There are certain considerations and things you can measure, and other things you can’t. When you talk about water, for example, in an office building like ours, it’s great to care about the water but to measure each space to find out what they’re using is basically measuring how many times they flush the toilet. The fixtures consume what they consume. The bigger emphasis should be seeing that the right fixtures go in when the place is fitted out. In urinals alone right now we’ve gone from just the standard under the code of 3.8 litres per flush to 0.8 with the low flush models. When you’re doing new construction, that’s the time to think about that.
EM: Do you have a set goal for all of your properties with respect to energy efficiency?
Harman: While that would be nice, these initiatives are done at a local level with consultants who know what they’re looking at, or the people who know what the next logical steps ought to be.
Part of getting a better benchmark for all of our properties will be initiating the Building Owners and Managers Association (BOMA) BOMA BESt program a property at a time. That exercise shows where you are compared to a benchmark. The BOMA BESt program is useful as a way of cultivating improvements rather than setting rules.
We do conferences annually with our operations and construction people. In 2008 we included in this a lot of workshops on water and energy efficiency, LEED, the BOMA program, and recycling. Through these events, our people across the country learn from each other and learn from people who are facilitating the discussions.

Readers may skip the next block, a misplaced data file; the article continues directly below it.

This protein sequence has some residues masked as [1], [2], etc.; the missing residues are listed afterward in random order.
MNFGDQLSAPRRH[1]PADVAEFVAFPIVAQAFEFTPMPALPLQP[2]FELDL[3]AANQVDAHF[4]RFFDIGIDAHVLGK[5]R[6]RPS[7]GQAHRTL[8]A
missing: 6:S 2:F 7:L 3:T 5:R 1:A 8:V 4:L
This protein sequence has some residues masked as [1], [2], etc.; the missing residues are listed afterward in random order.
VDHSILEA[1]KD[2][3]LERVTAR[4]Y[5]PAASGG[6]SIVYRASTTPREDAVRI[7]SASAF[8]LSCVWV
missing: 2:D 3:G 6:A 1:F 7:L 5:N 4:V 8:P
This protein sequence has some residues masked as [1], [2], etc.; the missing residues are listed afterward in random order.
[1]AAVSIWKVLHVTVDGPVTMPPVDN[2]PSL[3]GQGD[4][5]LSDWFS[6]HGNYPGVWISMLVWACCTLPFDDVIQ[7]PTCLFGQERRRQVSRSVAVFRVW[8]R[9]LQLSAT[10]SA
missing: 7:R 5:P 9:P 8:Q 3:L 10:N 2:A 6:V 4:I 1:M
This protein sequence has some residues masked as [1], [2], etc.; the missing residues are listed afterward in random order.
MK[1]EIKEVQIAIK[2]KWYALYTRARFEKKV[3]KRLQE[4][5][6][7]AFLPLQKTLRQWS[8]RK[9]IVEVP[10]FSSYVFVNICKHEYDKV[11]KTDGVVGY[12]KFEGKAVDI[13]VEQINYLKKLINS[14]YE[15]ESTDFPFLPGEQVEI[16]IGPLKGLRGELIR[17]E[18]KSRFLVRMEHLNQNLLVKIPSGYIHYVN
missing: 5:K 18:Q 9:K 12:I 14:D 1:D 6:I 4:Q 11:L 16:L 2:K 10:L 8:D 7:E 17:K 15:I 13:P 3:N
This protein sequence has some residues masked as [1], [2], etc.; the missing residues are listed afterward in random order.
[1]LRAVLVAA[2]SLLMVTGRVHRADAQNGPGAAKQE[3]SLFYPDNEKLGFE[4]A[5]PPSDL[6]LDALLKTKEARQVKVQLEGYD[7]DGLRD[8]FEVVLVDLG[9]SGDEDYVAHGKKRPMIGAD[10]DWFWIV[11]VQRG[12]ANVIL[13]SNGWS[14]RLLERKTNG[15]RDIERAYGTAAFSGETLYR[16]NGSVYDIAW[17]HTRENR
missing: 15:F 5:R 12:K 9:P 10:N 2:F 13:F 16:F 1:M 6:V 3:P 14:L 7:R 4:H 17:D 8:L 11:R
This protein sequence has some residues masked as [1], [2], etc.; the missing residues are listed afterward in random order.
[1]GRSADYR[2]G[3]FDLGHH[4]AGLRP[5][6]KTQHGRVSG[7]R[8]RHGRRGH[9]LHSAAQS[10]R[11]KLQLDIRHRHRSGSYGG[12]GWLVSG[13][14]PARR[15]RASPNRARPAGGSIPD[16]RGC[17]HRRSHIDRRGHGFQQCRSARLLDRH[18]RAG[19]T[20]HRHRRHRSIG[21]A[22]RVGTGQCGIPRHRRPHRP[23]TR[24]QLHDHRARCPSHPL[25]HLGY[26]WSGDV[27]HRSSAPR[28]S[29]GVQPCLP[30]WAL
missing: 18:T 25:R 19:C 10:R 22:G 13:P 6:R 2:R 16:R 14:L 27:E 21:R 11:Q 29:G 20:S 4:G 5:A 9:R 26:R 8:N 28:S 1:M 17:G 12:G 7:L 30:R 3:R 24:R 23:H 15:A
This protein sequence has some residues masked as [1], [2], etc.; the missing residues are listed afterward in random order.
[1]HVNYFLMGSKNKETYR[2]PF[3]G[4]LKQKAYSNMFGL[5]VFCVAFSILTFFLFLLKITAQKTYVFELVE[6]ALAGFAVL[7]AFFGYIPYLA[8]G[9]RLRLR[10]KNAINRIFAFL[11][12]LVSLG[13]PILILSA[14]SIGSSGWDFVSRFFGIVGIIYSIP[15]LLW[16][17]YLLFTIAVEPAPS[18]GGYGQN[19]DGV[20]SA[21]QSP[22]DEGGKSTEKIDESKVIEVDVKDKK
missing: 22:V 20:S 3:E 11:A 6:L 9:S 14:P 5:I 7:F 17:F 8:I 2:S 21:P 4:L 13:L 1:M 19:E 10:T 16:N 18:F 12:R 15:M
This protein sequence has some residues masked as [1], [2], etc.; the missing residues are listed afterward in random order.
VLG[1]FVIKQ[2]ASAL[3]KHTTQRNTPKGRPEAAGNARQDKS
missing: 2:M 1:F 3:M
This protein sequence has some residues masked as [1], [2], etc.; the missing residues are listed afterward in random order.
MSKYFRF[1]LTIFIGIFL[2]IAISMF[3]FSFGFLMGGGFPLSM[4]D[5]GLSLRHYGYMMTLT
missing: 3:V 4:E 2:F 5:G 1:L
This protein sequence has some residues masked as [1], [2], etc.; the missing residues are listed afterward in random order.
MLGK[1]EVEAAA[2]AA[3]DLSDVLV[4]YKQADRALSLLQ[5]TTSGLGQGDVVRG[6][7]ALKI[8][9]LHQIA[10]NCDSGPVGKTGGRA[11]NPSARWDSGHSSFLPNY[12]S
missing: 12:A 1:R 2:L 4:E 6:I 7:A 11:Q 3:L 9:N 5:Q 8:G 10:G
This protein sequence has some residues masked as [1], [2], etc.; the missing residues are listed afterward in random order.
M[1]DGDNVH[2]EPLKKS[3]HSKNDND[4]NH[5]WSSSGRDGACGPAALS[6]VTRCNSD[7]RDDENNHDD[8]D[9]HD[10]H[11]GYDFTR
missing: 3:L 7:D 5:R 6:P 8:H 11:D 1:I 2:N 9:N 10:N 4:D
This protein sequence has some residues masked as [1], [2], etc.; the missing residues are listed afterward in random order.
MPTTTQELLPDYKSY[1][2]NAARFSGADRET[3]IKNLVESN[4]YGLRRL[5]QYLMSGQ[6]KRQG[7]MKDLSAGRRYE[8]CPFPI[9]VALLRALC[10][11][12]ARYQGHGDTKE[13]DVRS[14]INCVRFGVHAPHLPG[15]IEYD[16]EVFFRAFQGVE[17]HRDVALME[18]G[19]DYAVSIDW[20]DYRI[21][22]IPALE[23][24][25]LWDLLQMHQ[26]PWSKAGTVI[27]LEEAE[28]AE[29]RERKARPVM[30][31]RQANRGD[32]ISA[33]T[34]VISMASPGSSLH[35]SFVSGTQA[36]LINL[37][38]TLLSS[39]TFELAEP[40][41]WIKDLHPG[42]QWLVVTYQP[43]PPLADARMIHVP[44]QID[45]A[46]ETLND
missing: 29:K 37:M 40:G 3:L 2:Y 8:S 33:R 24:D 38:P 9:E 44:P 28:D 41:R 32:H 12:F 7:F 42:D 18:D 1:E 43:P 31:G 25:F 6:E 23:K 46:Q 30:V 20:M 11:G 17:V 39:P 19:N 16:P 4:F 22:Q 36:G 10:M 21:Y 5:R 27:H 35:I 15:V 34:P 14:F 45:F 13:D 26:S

We also have a huge opportunity to learn from the properties we have in Germany. What I found fascinating about working with partners to build those properties is they don’t even use LEED, they just build sustainable because it’s the right thing to do. It’s not about impressing people, it’s just the way they build them.
EM: Is it a goal of the company to establish all of its properties as BOMA BESt?
Harman: Put it this way, in our Eastern Region, if there’s any missing it isn’t a long list because 11 properties joined the program right before Christmas 2008 in addition to the other 4 that received their certification prior to that.. I’m very sensitive to the efforts that go into those applications, and we have a lot of busy shopping centres and office buildings. The management teams for those properties worked very hard to obtain BOMA BESt certification and are to be congratulated for this achievement.
We have a few properties in Western Canada Region working on submissions, and in the Central Region they participated directly with BOMA Toronto in the development of a standard that’s more applicable to shopping centres, and that’s just been completed.